An Exact Replica of a Figment of My Imagination, Elizabeth McCracken

My God, this book was sad. It was so, so, so sad. It was just so unrelentingly sad. Even when she wasn’t particularly talking about anything sad, still it was incredibly sad. I cried a lot, especially at the end. And I’ve never even had a baby! Imagine if I had had a baby and I read this book, which is Elizabeth McCracken’s memoir about how her baby was stillborn. That would have been way much even sadder.

However, it was well-written and interesting. And it had lots of good bits, and Elizabeth McCracken endeared herself to me forever and ever and ever by saying this about New Orleans from her visit there in 2007 (I believe it was 2007):

Spring had arrived just ahead of us, in the form of actual blossoms – magnolias – and the weird kudzu of flung-from-floats Mardi Gras beads in the trees. The city was all blue skies and light breezes and raw nerves and melancholy. Most everyone we met was on edge, some so heartsick we worried, even if we hadn’t met them before. They seemed frozen. Something had happened. It had been a year and a half, and if you weren’t in the middle of it you might lose patience: New Orleans, why can’t you get over it? We were very sorry for you for a while. Now there are other things to be sad about. It’s not your time anymore. Pull yourself together.

Of course it felt familiar, as wretchedly presumptuous as that sounds. … The people we saw, old friends and strangers, had left and come back, and now they were waiting for the next disaster, the next murder, the next hurricane, the next levee failure, the loss of their home, the revocation of their homeowner’s insurance, and still of course at the same time they had to hope. Hadn’t they come back for that reason, because they hoped?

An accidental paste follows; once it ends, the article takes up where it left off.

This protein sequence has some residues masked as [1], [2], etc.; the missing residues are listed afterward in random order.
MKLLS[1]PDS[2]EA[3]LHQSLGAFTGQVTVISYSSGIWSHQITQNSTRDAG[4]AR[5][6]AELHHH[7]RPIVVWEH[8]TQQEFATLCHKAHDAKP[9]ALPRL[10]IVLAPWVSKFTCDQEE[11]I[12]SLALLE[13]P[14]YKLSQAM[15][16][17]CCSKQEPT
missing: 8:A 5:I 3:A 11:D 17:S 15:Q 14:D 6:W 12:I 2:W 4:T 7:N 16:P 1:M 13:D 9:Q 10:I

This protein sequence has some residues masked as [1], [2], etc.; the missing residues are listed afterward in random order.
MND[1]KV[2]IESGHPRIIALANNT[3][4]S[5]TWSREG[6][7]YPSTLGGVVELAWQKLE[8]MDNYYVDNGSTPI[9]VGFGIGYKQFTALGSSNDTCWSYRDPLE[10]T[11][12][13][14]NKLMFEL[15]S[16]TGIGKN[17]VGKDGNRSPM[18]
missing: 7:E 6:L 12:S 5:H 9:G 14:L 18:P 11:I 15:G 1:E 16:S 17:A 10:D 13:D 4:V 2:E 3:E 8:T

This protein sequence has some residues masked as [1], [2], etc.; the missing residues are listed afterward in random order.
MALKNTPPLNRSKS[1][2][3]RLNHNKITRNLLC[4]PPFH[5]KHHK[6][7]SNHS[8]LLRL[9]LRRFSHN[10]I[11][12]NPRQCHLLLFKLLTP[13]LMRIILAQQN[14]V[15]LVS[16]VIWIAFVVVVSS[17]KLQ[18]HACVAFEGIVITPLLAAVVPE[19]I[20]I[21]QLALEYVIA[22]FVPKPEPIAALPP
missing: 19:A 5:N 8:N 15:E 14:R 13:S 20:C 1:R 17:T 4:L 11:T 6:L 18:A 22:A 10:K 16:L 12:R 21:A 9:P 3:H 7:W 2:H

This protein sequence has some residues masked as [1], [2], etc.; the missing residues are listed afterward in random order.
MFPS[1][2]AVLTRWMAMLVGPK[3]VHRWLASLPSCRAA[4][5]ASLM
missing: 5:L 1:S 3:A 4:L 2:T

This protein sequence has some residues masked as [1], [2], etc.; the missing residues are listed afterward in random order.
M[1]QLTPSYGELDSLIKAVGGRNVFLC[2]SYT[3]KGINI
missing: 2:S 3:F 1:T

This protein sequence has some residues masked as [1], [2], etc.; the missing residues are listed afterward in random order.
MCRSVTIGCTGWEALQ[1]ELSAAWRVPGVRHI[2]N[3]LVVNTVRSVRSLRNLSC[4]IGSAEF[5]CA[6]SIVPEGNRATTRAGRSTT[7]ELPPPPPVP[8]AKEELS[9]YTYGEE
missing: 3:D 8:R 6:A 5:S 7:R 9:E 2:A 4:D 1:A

Me, too: same place, remembering the disaster, trying to believe it would not come for me again.

Ouch. It made me sad to read that. Poor New Orleans. That whole “City That Care Forgot” thing now depresses me hugely. But as a Louisiana girl I was glad she said that, and as a girl from a high-anxiety family I was glad she said this:

Our religion is worry; we performed decades of it.

And this was good:

Now what I think that woman in Florida meant is: lighter things will happen to you, birds will steal your husband’s sandwich on the beach, and your child will still be dead, and your husband’s shock will still be funny, and you will spend your life trying to resolve this.

As for me, I believe that if there’s a God – and I am as neutral on this subject as is possible – then the most basic proof of His existence is black humor. What else explains it, that odd, reliable comfort that billows up at the worst moments, like a beautiful sunset woven out of the smoke over a bombed city.

Elizabeth McCracken is a good writer, so I enjoyed reading the book, but it was very, very, very sad, and I will probably never find it necessary to read it again. Still, I really liked the things she said about grief – so maybe I will read it again. I can’t decide. This is the second (or third?) book this month that I’ve read about on Caribousmom‘s website and then really liked a lot, so thanks for that!

  • Jenny – thanks for the kudos 🙂 I’m glad I am helping to steer you toward books you like. I agree – this is a sad, sad memoir…but it is also one filled with hope and for me (who dealt with infertility) it was a comfort knowing someone else was able to confront their grief and move forward in spite of it. I love the passages you pulled out…McCracken’s use of language was so beautifully done, wasn’t it?

  • jennysbooks

    It really is. I’ve put holds on her books at the library, and I’m really looking forward to reading them.